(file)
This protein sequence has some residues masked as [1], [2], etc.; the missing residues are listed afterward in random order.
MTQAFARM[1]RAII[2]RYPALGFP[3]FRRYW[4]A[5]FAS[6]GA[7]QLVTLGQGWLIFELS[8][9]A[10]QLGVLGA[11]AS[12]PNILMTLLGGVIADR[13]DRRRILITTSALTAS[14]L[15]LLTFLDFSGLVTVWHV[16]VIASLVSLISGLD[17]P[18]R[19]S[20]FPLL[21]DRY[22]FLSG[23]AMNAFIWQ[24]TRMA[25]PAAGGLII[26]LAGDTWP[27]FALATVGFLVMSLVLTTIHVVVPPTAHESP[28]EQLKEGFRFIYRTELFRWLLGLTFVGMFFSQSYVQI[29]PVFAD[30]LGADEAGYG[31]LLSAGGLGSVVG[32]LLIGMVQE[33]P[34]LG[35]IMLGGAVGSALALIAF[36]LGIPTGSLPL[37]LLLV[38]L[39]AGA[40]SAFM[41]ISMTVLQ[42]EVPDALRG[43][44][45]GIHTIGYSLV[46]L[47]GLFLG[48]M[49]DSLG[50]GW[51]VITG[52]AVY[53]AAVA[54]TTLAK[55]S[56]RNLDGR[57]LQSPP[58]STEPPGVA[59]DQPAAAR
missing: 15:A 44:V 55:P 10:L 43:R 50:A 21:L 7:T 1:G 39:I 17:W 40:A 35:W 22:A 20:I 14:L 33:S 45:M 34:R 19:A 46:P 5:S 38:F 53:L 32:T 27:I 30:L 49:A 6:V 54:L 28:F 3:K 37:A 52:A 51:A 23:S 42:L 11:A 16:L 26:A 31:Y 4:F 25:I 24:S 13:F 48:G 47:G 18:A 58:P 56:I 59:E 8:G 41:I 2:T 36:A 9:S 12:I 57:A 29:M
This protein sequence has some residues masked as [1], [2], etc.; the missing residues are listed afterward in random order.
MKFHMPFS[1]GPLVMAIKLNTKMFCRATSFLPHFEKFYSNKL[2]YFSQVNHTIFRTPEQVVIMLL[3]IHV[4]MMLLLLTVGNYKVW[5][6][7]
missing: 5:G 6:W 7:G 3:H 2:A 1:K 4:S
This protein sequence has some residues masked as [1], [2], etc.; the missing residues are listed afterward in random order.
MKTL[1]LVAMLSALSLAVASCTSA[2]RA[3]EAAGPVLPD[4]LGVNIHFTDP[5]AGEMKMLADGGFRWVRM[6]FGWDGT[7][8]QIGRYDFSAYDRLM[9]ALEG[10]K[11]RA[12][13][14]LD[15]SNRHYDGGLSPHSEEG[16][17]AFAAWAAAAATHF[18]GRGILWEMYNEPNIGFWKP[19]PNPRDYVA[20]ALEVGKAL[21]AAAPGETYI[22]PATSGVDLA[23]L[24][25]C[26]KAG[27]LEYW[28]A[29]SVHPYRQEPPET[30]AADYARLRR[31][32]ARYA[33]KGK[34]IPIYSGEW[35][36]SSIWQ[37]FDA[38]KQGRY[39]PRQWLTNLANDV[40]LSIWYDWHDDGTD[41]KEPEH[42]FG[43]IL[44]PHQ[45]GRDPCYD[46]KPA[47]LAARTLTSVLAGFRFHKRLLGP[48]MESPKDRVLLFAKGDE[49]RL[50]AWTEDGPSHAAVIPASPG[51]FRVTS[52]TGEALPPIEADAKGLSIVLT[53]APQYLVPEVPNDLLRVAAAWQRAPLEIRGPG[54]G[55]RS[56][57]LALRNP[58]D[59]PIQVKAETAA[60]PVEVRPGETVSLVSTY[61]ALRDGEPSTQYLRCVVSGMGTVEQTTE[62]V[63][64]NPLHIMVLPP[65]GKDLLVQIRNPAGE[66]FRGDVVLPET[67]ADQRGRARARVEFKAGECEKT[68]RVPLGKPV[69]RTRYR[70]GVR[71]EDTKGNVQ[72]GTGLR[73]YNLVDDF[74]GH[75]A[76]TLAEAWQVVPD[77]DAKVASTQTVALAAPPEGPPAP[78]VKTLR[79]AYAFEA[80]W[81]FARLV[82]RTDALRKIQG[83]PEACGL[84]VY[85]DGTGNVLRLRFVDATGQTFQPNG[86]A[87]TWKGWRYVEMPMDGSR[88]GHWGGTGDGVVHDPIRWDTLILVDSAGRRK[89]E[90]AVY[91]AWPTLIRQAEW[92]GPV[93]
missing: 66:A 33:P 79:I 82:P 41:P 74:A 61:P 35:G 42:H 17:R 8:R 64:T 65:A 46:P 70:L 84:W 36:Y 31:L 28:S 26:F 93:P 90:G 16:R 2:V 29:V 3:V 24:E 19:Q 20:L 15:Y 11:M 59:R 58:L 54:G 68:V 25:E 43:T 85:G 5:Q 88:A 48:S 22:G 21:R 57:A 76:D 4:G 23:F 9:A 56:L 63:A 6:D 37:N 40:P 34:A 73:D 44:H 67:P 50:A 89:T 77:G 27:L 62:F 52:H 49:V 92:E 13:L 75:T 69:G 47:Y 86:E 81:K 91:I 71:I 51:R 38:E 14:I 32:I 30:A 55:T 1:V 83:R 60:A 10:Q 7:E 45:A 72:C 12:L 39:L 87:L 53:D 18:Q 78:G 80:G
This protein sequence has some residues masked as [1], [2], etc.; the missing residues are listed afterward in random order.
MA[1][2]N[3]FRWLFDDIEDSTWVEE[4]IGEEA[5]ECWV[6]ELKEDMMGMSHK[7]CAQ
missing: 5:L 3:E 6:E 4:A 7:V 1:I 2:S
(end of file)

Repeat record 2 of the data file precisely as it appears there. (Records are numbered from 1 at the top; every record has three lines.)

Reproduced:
This protein sequence has some residues masked as [1], [2], etc.; the missing residues are listed afterward in random order.
MKFHMPFS[1]GPLVMAIKLNTKMFCRATSFLPHFEKFYSNKL[2]YFSQVNHTIFRTPEQVVIMLL[3]IHV[4]MMLLLLTVGNYKVW[5][6][7]
missing: 5:G 6:W 7:G 3:H 2:A 1:K 4:S